by Alana Baum
President Barack Obama's second inauguration definitely had its high points: his uncharacteristically liberal speech, weather that broke 30 degrees, and a tour-de-force from inaugural poet Richard Blanco.
This was my first barely-up-close-and-not-so-personal interaction with a president who, both times around, has stood for the causes that matter most to me, including gay marriage, equality for women in the workplace, and a more liberal healthcare policy that includes contraception as a basic benefit. Having cast my first-ever vote in a presidential election, I was excited to witness my candidate begin his second term. But for me and many others, the day was a bit of a let down.
Take Virginia State Senator Henry Marsh.
The Democrat and longtime civil rights activist traveled to Washington for the ceremony. Meanwhile, unbeknownst to him, his Republican colleagues took advantage of the daylong de facto majority his absence afforded them and scrambled to pass some Grand Old Legislation. Normally the chamber is split equally between the two major political parties, but Marsh's absence tipped the balance for a handful of hours. That was just long enough for the passage of a gerrymandering redistricting measure. If approved, the new district lines will pave the way for a Republican majority in Virginia's senate in 2015.
Paul Ryan didn't have a good day either.
The guy whose biceps were supposed to carry Mitt Romney to the White House was greeted with resounding boos during the inaugural festivities. In addition to the audible woe brought on by Ryan's close-up on the jumbotron, Obama dropped a Romney-Ryan reference in his address. Medicare, Medicaid, and Social Security "strengthen us" and "do not make us a nation of takers," he declared. "They free us to take the risks that make this country great."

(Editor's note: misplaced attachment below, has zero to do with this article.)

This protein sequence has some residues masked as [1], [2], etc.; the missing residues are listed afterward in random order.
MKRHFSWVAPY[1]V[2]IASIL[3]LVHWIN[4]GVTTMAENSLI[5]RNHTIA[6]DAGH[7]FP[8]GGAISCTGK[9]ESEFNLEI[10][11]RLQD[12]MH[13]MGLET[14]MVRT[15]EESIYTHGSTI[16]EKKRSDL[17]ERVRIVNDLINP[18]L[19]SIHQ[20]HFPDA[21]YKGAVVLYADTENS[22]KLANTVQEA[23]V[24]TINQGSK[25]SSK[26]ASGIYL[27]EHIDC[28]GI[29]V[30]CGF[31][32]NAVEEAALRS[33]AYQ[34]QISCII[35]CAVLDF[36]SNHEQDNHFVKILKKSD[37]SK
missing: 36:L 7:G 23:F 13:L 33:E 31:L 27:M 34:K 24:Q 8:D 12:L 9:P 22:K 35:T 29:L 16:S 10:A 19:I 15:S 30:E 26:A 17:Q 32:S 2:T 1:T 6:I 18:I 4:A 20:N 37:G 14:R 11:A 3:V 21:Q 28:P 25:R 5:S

Take that, Ryan.
And then there are the befuddled Beyonce fans who remain, days later, desperate to find out whether their beloved Bey resorted to a prerecorded rendition of the national anthem. And why. A source from the Marine Corps band revealed that Beyonce chickened out last minute, but none other than our diva and her sound technicians can be truly certain. What is certain is that this flurry of rumors about a potentially lip-synched performance is casting a shadow upon her stardom. C'mon BK, we thought you were invincible.
As for me: I'm a wide-eyed intern, almost 3,000 miles from my home in Berkeley, California. I was eager to be part of an event that many a peddled badge, banner, and button promised would "make history."
Yet I too fall into the category of Inauguration Day's most despondent. A card-carrying member of the anti-abortion club shimmied up a tall tree, evaded the stunted police ladder that couldn't compete with his altitude, and remained there for the duration of the ceremony. His four-hour tantrum blocked out everyone from Sonia Sotomayor to James Taylor.
I can't tell you if I thought Obama's speech was more poignant than last time, or what it was like to hear the words of the first gay inaugural poet, because all I could hear was, "Obama kills babies! Stop the American holocaust! What about the babies?! Stop the bloodshed!" But what better time to exercise his First Amendment rights?
Dear tree-dweller: Not only did I find your free speech vile and offensive, but I've already made a donation to Planned Parenthood in your honor.
So, what did I learn?
Beware of antsy Republicans in your state Senate, watch your mouth on the campaign trail because you might be embarrassed as millions witness your opponent's speech, if you're Beyonce you're just too famous to fake it, and, of course, keep a spare 50-foot ladder with you at all times.
Why I'm Singing the Inauguration Blues | Politics
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